I came to recognize that I had the power to choose how I felt about going to my first CrossFit class and committing to a new program. How I felt about it could either be a conscious choice or an unconscious one. I could opt to focus on all of my fears (like getting injured, bulking-up, how I'd stack-up against the other participants, etc.) and allow them to dictate my attitude -or- I could choose to start viewing it as an adventure.

I could psych myself up for it by focusing on the fact that I’d get to spend that hour bonding with my boyfriend through the shared experience (read: suffering) of the class.

I could choose to feel excitement about having the opportunity to meet new people in the local area - maybe even make some new friends.

 And I could always elect to go slow and take it as easy as I needed to take it. I’d still likely burn more calories than I'd have burned by going for a run or taking a generic fitness class at my gym.

Anyway, you get the point, right? If I consciously made the decision to focus on positive things - the positive possibilities associated with doing CrossFit - my mindset going into the class would be drastically different than if I instead chose to dread the workout and focus on (and give power to) all of my fears, insecurities, and concerns surrounding it.


We often want to believe that how we feel about something, our attitude towards it, is not a decision we have made, but an unavoidable, uncontrollable circumstance. We feel powerless to whatever emotions we are experiencing in that moment, and so we frequently succumb to those emotions, letting them drive us and determine our attitude.

But it doesn’t have to be that way. 

If you’re able to have the requisite presence and self-awareness to take a step back and look at things with a measure of objectivity, you'll realize that you have a choice - your emotions do not have to drive you. You have the power to take control in these situations and actually dictate, actually choose, how you feel about and how you approach a given circumstance. All it takes is focus and some practice. 


Now, there’s a kicker to all of this: Regardless of whether you consciously choose your attitude or not, it will tend to become a self-fulfilling prophecy.

How so? Well, if I have a hopeful, positive, open, and accepting attitude towards trying CrossFit, I will more than likely notice and focus on all of the good things about it, and my mindset will get positively reinforced. Similarly, if I approach CrossFit with a negative, fearful, and anxious mindset, those emotions will prevent me from connecting with others and make me more likely to notice things about the situation that validate or affirm my negative frame of mind.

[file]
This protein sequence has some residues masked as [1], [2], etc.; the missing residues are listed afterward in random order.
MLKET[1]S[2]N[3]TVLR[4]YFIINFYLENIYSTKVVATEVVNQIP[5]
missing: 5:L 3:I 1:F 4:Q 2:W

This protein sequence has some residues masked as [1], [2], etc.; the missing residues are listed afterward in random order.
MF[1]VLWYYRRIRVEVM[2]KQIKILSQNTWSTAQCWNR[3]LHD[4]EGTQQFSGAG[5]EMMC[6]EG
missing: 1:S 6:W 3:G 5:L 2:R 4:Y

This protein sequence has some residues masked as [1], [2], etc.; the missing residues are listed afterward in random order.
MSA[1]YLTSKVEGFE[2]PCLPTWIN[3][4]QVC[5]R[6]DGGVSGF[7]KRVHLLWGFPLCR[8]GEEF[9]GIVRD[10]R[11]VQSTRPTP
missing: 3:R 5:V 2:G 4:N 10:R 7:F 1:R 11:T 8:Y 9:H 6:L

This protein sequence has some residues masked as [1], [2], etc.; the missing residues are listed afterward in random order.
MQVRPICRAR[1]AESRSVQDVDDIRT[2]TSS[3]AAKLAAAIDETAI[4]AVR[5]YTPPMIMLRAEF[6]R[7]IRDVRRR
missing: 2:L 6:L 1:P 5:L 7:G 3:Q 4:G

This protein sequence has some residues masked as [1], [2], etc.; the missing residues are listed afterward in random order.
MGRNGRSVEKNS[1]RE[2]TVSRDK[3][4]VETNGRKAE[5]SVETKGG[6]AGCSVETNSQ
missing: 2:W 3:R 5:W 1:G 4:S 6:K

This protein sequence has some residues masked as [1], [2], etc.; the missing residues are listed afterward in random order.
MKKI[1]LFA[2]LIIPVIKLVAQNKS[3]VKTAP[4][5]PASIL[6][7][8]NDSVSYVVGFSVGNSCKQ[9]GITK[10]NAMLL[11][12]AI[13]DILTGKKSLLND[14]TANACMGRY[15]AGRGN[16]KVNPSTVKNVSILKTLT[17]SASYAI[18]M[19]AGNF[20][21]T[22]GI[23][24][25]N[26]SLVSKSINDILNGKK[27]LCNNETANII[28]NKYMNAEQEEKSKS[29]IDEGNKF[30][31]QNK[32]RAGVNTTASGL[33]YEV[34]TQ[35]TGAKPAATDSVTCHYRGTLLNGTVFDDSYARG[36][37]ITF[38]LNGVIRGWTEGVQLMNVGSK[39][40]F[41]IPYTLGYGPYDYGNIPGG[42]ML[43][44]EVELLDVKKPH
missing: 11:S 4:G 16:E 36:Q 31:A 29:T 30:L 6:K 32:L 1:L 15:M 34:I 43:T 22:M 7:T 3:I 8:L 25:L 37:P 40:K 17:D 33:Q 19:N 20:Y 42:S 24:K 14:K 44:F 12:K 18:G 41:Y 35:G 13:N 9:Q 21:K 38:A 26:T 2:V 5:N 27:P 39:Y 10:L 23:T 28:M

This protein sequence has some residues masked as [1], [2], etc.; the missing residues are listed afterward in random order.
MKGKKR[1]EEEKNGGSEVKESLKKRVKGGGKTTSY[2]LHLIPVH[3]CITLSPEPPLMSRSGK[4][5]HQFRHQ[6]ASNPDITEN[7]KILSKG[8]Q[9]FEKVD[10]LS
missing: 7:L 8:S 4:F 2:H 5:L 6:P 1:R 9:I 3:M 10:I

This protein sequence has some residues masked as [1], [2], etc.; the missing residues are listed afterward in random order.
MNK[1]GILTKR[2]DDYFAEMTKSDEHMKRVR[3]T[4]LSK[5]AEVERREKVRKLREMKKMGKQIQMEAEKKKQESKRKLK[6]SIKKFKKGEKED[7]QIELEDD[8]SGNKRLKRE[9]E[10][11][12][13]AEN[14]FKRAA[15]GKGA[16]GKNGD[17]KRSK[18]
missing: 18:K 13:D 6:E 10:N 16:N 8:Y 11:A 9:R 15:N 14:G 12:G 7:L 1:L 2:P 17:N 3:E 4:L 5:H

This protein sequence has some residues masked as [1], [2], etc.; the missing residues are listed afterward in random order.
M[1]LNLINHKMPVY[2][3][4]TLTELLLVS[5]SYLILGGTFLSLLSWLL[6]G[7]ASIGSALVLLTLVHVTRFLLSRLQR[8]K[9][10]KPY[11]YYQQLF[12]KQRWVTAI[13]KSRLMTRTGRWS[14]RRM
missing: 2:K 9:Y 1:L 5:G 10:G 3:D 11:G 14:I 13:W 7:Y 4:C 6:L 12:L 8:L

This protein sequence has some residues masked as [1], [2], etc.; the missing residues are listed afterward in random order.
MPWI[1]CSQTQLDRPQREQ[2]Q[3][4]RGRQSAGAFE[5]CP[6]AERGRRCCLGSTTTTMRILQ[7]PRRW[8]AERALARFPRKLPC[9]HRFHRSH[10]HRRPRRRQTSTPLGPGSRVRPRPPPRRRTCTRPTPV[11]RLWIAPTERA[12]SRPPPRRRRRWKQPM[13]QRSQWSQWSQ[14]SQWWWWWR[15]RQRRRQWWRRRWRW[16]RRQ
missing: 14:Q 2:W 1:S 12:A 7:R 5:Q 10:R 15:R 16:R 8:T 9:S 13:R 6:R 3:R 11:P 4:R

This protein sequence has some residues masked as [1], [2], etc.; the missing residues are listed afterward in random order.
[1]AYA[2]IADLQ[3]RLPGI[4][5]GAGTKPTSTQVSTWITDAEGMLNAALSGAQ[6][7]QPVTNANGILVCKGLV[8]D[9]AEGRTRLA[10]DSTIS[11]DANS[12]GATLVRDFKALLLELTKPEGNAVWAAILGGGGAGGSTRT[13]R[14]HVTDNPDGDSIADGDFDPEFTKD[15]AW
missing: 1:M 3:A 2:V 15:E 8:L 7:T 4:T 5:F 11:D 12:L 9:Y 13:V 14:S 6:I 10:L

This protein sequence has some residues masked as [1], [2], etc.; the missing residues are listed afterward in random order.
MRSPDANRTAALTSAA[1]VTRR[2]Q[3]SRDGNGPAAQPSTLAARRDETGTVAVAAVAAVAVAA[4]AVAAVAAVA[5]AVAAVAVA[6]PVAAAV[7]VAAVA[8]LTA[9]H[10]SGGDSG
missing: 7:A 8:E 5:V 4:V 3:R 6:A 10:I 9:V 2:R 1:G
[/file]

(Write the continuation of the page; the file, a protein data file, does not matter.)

Further, on a social level, when you approach something with trepidation and anxiety, that negativity and fear shines through, and you attract a very different set of people (if anyone at all) than you would if you instead chose to step forward with courage and vulnerability. If I have a brave, excited, and open attitude towards trying CrossFit, others will notice it, and they will be more likely to like me and to want to be around me.  

In other words, by taking ownership of your power to choose your own mindset, you may actually be able to drive the outcome of things.


So here's your chance to try this out. Think about a couple of different commitments you have coming up in the next week or two that you’re anxious about, whether the commitments are meetings, dates, dinners, networking events, parties, new classes, fitness challenges, etc.

When the first commitment comes along, allow yourself to feel that anxiety, worry, fear, or apprehension. Let yourself go into the event with that mindset. (You’ll be okay).

Then, when the second commitment arises, consciously work to hone your attitude upfront with respect to that event. Shift your perspective from one of anxiety or apprehension to one of excitement and anticipation. Tell yourself how excited you are to go to that event. Then see how it goes.

Afterwards, I’d like you to report back to me and let me know how the second commitment went compared to the first. Did you have a better experience than usual? --a different experience in any way?  

Feel free to try this out with multiple events or occasions, practicing different approaches to learn what might work best for you.

By working to actively choose your attitude on a regular basis, you’ll be harnessing a power that you’ve always had inside of you, whether you knew it or not. And I, for one, think that’s pretty rad.